Justin Duchscherer, A's
The former setup man turned in his sixth quality start in seven tries, holding the Yankees to a run on five hits and a walk while striking out four. Duchscherer is now 6-4 with a 2.20 ERA and a 1.01 WHIP.
Tom Gordon, Phillies
After the Phillies had tied the game in the top of the ninth, Gordon, who has five wins in relief this season, was entrusted with keeping the game tied. He retired only one batter as he loaded the bases on a hit and two walks before allowing a walk-off grand slam to Dan Uggla.
Braves ace John Smoltz underwent surgery Wednesday, and the doctors found more significant damage than expected in the labrum of his right shoulder. Retirement is still a definite possibility. Nationals third baseman Ryan Zimmerman, on the disabled list since June 3 with a labrum tear in his non-throwing shoulder, underwent an MRI Wednesday. The results revealed that he's still a month or two away from returning, and that surgery may eventually be necessary. Injured Tigers relievers Joel Zumaya and Fernando Rodney are progressing on their rehab assignments and could both return as soon as next week. Rangers manager Ron Washington confirmed Wednesday that Joaquin Benoit will be used earlier in games and that Eddie Guardado will act as closer C.J. Wilson's primary setup man.
"It's a major blow to the St. Louis Cardinals not only for what Albert Pujols does when he's at the plate, but the impact he has on the rest of the lineup. You talk about Ryan Ludwick, what a great season he's having, well the reason he's getting pitches to hit is because Albert Pujols is behind him in the lineup. Expect Ludwick to get pitched to differently."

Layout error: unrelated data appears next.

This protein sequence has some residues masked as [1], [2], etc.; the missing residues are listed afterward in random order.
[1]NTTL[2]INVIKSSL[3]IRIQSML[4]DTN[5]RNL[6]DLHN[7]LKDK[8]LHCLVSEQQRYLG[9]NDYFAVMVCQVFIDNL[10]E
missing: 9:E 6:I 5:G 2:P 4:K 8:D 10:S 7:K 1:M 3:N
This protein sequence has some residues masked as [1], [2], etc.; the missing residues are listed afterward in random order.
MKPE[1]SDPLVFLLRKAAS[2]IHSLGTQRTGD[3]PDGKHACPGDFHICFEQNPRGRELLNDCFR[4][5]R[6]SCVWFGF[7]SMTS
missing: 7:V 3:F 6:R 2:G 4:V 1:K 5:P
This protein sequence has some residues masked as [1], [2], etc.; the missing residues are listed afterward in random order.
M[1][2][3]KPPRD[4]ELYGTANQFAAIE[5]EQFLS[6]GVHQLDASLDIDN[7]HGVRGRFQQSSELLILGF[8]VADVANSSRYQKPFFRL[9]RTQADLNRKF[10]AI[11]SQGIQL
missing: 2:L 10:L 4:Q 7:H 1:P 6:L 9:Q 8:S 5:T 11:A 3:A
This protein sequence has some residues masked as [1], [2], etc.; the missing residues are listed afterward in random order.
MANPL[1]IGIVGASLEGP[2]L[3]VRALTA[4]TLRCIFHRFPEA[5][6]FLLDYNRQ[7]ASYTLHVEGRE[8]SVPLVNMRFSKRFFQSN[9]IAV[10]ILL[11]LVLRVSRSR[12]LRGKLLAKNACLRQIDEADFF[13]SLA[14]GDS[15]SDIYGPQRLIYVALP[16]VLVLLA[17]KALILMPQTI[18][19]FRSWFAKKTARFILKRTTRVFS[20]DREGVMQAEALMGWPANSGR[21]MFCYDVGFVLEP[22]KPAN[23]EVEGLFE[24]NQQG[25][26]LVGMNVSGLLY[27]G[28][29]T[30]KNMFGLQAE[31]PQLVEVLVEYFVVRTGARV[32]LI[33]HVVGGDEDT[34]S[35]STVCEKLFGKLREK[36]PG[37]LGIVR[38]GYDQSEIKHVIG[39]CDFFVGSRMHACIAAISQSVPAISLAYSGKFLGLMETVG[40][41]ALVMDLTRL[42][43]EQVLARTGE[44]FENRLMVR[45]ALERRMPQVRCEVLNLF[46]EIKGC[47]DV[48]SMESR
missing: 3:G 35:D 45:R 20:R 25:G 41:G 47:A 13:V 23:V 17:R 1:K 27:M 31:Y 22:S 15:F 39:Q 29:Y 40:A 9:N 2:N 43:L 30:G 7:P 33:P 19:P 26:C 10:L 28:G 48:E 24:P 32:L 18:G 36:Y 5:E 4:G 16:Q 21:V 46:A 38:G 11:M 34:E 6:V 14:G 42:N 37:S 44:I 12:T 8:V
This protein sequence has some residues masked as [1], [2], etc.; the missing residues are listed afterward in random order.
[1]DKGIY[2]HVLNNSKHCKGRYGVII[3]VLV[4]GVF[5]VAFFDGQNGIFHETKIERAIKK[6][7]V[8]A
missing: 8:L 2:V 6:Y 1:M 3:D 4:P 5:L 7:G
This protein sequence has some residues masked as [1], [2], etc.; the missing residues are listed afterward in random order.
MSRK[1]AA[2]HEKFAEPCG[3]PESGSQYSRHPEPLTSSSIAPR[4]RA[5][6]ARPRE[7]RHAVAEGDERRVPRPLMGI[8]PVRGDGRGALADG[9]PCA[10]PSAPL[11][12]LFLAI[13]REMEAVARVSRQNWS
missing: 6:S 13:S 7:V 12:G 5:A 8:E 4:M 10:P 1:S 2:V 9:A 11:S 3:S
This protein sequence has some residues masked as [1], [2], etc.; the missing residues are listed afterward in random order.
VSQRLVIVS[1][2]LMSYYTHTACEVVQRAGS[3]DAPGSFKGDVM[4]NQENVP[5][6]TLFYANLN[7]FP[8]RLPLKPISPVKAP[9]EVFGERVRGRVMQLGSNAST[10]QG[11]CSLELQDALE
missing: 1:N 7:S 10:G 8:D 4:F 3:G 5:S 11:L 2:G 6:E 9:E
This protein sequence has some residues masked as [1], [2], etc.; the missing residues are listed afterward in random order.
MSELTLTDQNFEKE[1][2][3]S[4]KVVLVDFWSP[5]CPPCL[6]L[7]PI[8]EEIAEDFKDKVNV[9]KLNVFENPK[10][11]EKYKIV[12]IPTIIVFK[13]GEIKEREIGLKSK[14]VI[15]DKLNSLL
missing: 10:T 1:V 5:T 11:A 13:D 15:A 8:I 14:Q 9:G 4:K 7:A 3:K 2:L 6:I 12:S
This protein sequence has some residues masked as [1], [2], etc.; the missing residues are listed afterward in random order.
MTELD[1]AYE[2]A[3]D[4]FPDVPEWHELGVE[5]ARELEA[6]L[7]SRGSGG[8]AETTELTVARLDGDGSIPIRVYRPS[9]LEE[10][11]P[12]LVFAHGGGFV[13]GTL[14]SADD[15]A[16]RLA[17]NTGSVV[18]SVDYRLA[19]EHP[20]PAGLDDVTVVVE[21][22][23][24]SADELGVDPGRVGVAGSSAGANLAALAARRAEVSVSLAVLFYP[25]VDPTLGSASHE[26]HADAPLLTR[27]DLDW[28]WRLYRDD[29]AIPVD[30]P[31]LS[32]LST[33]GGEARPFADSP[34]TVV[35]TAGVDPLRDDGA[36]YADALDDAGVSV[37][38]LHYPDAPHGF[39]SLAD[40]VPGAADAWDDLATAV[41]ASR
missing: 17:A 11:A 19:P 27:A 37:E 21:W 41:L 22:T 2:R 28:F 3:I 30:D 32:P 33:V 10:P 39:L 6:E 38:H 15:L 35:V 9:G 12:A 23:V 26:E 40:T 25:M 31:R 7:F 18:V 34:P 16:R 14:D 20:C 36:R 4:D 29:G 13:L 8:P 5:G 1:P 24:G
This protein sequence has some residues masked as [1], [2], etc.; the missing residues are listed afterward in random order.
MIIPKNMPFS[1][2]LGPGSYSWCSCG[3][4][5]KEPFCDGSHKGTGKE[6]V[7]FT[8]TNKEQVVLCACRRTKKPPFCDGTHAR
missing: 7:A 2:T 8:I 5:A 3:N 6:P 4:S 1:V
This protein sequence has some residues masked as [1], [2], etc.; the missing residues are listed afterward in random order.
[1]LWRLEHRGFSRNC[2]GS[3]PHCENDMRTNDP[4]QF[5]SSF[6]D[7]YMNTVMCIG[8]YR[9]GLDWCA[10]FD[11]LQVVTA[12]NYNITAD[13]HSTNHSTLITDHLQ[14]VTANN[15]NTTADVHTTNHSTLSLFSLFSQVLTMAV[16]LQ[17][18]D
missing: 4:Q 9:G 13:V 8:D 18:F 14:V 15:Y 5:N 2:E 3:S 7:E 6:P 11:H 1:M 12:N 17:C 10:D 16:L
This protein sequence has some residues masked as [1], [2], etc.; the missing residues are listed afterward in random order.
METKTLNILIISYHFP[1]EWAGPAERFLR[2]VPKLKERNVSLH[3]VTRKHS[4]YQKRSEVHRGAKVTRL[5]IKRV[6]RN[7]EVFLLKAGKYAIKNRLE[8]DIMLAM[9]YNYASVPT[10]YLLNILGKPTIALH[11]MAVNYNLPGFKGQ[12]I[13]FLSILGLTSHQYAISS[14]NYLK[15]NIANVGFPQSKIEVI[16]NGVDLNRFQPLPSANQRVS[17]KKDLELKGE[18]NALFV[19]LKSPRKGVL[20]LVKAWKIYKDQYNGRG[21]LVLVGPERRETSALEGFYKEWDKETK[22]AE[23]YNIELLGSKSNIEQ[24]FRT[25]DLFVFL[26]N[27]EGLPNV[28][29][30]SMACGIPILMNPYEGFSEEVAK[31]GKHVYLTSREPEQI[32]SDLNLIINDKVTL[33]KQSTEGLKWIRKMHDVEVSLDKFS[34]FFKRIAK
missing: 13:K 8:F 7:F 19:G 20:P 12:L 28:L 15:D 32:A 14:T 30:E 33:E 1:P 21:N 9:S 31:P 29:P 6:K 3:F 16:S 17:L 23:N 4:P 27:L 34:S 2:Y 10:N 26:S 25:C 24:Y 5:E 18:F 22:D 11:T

-- Steve Phillips BBTN Minute
• The Marlins have designated outfielder Jacque Jones for assignment, recalling Robert Andino to take his roster spot. Cody Ross and Alfredo Amezaga will be the beneficiaries of Jones' dismissal.
• Veteran Braves left-hander Tom Glavine is hitting the disabled list for the second time this year. Glavine, who had not made a DL trip in his first 21 seasons, admitted that he'd been pitching with a sore left elbow for weeks. He'll have an MRI soon, but it looks like he could miss significant time.
• Top Tigers setup man Aquilino Lopez has been activated from the bereavement list. Lopez has been the Tigers' best reliever this year and -- given the absence of bullpen mainstays Joel Zumaya and Fernando Rodney -- would close if something happened to stopper Todd Jones.
• Rehabbing Oakland outfielder Ryan Sweeney went 3-for-4 with a home run and a double for Triple-A Sacramento on Wednesday. Sweeney is hitting .414 on his rehab assignment and could be activated as soon as Friday. His return will cost Carlos Gonzalez or Emil Brown playing time.
• Rockies shortstop Troy Tulowitzki finally began a rehab assignment Wednesday, playing five innings in the field at Class A Modesto.
• Madison Bumgarner, one of the Giants' top pitching prospects, had another scoreless outing in Class A ball Wednesday. Bumgarner, 18, is on the fast track for a promotion, as he's struck out 74 batters while walking only 10 in 64 innings, posting a 1.96 ERA in the process.